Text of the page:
How Southern Europe can win in the AI era

How Southern Europe can win in the AI era


It’s no secret that the last year in tech has been dominated by a single theme: artificial intelligence (AI). Ever since ChatGPT launched on 30 November 2022 — the investment world has gone wild for generative AI — the kinds of models that power OpenAI’s famous chatbot, and also automatic image generators like Midjourney.

But there’s an uncomfortable truth for some tech entrepreneurs watching this once-in-a-generation tech story unfold. The vast majority of big companies cashing in on generative AI are based in the US while the biggest European success stories are coming out of established hubs like the UK, France and Germany.

So how should founders and investors in Southern European countries like Spain assess where opportunities lie in this new era of AI, and how should they pick their battles and place their bets to ensure their budding tech economies don’t get left behind?

Don’t get sucked too much into GenAI hype

It’s easy to see why investors have got so sucked into the potential of generative AI. There’s a magical quality to technology that can create visual art better than many human creators can, or write complicated emails and university essays at the touch of a button, based on a simple prompt.

And the fact that non-technical types can now interact with powerful AI systems without having to learn a line of code has got a whole new class of entrepreneur believing they can build an “AI startup.” But if Southern Europe is going to win in this new AI era, investors and founders need to remember there are a lot of promising companies and great talent working in other, more established AI fields in the region.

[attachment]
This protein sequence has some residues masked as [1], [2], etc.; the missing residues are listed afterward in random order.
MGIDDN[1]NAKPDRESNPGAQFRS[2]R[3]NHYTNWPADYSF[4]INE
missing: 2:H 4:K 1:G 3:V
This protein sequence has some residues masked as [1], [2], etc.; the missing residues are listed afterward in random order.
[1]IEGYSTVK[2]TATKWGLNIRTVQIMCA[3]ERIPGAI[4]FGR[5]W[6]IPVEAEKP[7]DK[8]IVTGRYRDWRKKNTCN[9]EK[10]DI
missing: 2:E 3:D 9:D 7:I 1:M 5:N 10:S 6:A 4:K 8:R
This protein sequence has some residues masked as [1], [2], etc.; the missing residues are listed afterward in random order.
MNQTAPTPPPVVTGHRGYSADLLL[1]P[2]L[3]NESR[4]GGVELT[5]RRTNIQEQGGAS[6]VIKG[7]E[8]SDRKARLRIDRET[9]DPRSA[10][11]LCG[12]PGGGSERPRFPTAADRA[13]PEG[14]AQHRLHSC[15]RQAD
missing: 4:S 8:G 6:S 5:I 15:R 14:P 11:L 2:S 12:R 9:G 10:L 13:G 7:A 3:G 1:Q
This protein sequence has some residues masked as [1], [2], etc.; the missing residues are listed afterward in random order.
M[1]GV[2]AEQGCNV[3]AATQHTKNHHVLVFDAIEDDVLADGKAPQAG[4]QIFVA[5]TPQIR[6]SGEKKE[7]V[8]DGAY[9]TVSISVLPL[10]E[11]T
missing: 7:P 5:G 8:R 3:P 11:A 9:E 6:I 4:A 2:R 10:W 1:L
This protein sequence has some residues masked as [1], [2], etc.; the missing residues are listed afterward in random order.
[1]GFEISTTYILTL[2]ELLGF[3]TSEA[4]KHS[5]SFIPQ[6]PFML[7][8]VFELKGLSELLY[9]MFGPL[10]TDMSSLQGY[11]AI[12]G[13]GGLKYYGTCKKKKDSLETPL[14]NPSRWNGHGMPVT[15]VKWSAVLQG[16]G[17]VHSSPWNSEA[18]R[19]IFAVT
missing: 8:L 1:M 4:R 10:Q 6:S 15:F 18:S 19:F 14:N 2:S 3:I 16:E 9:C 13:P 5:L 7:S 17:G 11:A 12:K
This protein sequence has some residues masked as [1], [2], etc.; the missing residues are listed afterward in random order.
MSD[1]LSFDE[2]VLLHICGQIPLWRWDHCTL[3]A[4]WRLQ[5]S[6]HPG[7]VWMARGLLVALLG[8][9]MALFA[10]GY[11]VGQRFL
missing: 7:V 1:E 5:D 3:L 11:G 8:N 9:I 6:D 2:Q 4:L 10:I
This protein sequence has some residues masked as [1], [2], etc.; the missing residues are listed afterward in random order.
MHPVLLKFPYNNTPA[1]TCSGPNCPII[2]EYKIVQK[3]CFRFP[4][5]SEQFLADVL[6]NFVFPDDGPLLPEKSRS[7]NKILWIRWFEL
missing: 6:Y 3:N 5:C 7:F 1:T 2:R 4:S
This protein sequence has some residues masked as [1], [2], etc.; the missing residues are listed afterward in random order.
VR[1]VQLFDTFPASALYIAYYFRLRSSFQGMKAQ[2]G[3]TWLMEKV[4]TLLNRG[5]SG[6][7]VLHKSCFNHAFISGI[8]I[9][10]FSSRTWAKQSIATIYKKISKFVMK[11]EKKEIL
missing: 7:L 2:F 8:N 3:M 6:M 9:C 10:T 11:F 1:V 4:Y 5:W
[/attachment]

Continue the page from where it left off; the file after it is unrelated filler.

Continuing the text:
Some examples include Idoven, a Madrid-based company that uses AI to detect anomalies and irregularities in heartbeat data from wearables like smartwatches, to diagnose cardiovascular conditions early and save lives. The company has already signed up some big partners like pharma company AstraZeneca, and all-star investors including basketball and football legends Pau Gasol and Iker Casillas.

Another example working in the health industry is Valencia-based QUIBIM, which uses AI to spot patterns and anomalies in medical images like radiology scans, to more accurately identify cancers. It’s being used in more than 125 healthcare facilities around the world and — like Idoven — is an example of more traditional AI techniques being used to solve tangible problems where people will pay for a solution.

Investors and founders in Southern Europe would do well to remember there’s AI talent out there beyond the worlds of language models and image generators as they decide where to direct their energies and Euros.

Build great products

This isn’t to say that the Southern European tech community should totally turn their back on generative AI. There’s no doubt that the technology will find its way into all sorts of applications and products in the coming years.

But one key thing to remember is that the best AI companies will be built with a product-first mindset, rather than a technical-first mindset. One of the clearest examples I always use for a great European business that’s using generative AI to build a genuinely useful product is a Parisian startup called Nabla, which uses the technology powered by OpenAI’s GPT-4 to speed up patient admin for doctors.